Visit Sea Turtle Nesting Sites

Tortuguero National Park, in the northeast of the country, is the most famous sea turtle nesting site in Costa Rica. Accessible only by plane or boat, this is a phenomenal place to visit; green sea turtles nest here from March to October. Costa Rica is home to four species of sea turtles: green, leatherback, olive ridley, and hawksbill. You can read more about location and nesting seasons for each species here

The Osa Peninsula in the southeast is one of the most protected areas of the country and sea turtles are frequently spotted there as well. Although it wasn’t nesting season, while visiting the Osa we frequently saw turtles dipping in and out of the waves, and one April morning while jogging I came across the nesting tracks of a turtle that evidently hadn’t read a calendar. 

Take a Surfing Lesson

If your kids are already spectacular surfers, you can find a beach to set them loose anywhere in the country. If not, don’t be afraid to sign them up for a lesson! I was surprised that my five-year-old wanted to surf, shocked they were willing to teach him for two hours, and absolutely thrilled to see him out-surf all the beginner adults alongside him. You can find surfing beaches and surf schools pretty much anywhere along either coast, and they will schedule your lesson at a place and time where the waves are appropriate for your little one. 

The most famous surfing beaches are around Santa Teresa on the southern Nicoya Peninsula, Playa Matapalo (lessons are usually at Playa Pan Dulce) on the Osa Peninsula, Playa Hermosa and Playa Dominical on the Pacific Coast, and around Puerto Viejo on the Caribbean side.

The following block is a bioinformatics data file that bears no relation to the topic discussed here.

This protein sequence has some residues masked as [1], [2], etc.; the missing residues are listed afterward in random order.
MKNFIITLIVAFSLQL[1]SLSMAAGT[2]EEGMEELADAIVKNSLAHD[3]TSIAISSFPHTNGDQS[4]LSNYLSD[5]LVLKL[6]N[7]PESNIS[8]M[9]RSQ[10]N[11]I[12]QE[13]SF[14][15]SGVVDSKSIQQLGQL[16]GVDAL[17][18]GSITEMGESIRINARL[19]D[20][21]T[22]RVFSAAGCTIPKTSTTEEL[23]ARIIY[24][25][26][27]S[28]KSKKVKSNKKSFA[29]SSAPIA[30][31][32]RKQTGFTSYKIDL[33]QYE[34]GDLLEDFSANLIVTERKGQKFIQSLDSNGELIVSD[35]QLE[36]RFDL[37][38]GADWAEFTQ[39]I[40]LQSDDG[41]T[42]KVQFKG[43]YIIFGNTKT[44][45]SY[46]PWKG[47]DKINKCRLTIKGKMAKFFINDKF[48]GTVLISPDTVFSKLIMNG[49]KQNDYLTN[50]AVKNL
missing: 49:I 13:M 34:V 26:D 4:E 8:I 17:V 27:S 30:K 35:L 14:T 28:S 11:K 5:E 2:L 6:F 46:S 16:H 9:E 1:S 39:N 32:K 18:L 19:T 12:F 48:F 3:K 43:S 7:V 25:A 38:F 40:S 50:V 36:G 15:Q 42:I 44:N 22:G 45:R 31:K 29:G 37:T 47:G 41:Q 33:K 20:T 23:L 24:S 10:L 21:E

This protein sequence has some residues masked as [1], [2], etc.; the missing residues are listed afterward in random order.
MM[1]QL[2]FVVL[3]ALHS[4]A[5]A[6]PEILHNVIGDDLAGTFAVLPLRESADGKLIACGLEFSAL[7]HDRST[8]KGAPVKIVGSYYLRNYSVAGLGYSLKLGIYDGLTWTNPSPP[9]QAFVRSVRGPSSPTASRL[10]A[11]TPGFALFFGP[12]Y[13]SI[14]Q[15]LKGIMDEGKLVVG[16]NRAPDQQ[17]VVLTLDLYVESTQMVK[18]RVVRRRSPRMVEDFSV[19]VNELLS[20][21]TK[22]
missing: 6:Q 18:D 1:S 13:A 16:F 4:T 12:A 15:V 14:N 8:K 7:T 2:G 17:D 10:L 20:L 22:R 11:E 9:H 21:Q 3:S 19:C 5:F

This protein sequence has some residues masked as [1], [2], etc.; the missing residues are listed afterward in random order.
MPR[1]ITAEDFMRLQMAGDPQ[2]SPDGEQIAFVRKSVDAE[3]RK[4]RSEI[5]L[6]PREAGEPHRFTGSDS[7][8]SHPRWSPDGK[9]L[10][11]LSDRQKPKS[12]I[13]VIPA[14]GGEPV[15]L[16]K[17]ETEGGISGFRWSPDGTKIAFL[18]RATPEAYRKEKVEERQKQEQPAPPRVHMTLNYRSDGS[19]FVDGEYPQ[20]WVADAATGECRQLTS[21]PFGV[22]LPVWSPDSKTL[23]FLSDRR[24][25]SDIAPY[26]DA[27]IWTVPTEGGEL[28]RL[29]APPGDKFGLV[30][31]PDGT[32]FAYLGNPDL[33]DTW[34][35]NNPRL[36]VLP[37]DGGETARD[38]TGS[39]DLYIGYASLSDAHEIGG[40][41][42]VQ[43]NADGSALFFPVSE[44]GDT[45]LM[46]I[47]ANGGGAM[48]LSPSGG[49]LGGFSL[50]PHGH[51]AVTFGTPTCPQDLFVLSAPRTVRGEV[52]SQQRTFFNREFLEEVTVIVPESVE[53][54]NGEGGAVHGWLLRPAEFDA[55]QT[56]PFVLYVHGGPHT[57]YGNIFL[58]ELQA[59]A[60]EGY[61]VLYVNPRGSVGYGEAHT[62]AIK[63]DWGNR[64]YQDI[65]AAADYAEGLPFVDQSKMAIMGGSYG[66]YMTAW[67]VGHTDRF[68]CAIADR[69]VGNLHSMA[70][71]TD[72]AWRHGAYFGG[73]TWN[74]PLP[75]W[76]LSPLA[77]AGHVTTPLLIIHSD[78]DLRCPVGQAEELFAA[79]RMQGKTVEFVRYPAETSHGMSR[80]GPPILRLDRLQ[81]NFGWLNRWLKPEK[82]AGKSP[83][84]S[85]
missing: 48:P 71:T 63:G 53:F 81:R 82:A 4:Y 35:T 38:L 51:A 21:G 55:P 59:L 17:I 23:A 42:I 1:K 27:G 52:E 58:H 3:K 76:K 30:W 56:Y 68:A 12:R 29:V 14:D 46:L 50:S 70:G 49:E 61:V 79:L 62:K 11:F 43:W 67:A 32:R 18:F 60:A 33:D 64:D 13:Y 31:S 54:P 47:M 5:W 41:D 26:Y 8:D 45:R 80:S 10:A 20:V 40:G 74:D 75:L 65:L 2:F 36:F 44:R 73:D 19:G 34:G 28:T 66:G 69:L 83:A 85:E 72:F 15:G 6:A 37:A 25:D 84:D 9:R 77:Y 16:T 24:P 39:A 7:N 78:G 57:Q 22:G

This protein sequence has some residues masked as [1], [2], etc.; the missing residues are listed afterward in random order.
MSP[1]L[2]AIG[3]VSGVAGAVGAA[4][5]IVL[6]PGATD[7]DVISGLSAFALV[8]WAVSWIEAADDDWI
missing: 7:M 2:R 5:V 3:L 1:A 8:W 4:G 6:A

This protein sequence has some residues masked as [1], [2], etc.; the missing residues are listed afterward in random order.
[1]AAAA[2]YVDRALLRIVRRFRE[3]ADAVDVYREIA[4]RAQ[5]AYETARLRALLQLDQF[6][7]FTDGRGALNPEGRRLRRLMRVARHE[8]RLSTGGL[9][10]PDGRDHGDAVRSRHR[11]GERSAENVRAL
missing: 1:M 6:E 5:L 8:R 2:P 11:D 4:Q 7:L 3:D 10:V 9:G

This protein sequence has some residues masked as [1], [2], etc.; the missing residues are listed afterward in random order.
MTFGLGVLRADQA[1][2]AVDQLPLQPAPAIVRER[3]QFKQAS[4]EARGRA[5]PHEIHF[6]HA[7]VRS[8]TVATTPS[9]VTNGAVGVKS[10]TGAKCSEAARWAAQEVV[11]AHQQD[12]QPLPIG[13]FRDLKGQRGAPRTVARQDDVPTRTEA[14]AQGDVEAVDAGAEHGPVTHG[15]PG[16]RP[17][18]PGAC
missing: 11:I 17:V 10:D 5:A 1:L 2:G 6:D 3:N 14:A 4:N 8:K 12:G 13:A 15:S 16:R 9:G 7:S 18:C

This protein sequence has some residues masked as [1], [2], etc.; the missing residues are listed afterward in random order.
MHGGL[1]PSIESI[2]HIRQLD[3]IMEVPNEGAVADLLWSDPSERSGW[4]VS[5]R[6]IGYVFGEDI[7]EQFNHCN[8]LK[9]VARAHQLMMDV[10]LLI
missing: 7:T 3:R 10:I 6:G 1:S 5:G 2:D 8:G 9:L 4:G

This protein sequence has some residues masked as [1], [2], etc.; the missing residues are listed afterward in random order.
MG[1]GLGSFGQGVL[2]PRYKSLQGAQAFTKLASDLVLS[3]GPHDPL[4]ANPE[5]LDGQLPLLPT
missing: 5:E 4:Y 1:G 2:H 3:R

Sifting Cacao Shells
Our tour of Rancho Raices included a lot of fruit and chocolate fun. Here, the matriarch of the family and her granddaughter sift out the shells from the crushed cacao beans.

Go on a Chocolate Tour or Visit a Local Farm

Finca means “farm” and rancho means “ranch” and if you have a chance to tour a local farm or ranch, take that chance! Cacao grows in many places in Costa Rica, and getting to see how chocolate is made by hand, from seed to bar, is pretty amazing for any age. It’s truly educational, plus it’s easy to get the whole family excited about anything that involves chocolate. 

Snorkeling and Diving

We always pack snorkels when we travel with Costa Rica with our family, because you never know when you’ll want to peer under the water! There are lots of places to take snorkel and diving tours, but one of the best is Cano Island, a protected island and reef off of Drake Bay on the Osa Peninsula. You can see a map here of the best places to scuba dive in Costa Rica.

Costa Rica Wildlife
A visit to a wildlife sanctuary can give you the chance to see animals may not see in the wild. Thank goodness this is the closest we ever got to a fer-de-lance (that we know of…)

Visit a Wildlife Sanctuary

If traipsing through the jungle isn’t your thing, you can still experience Costa Rica’s wildlife by visiting a wildlife sanctuary. Osa Wildlife Sanctuary on the Osa Peninsula is reachable only by boat, but has a reputation as a serious wildlife rehabilitation center. On the Caribbean side, the Jaguar Rescue Center also has a good reputation. If you are staying on the central Pacific coast, consider a visit to Alturas Wildlife Sanctuary.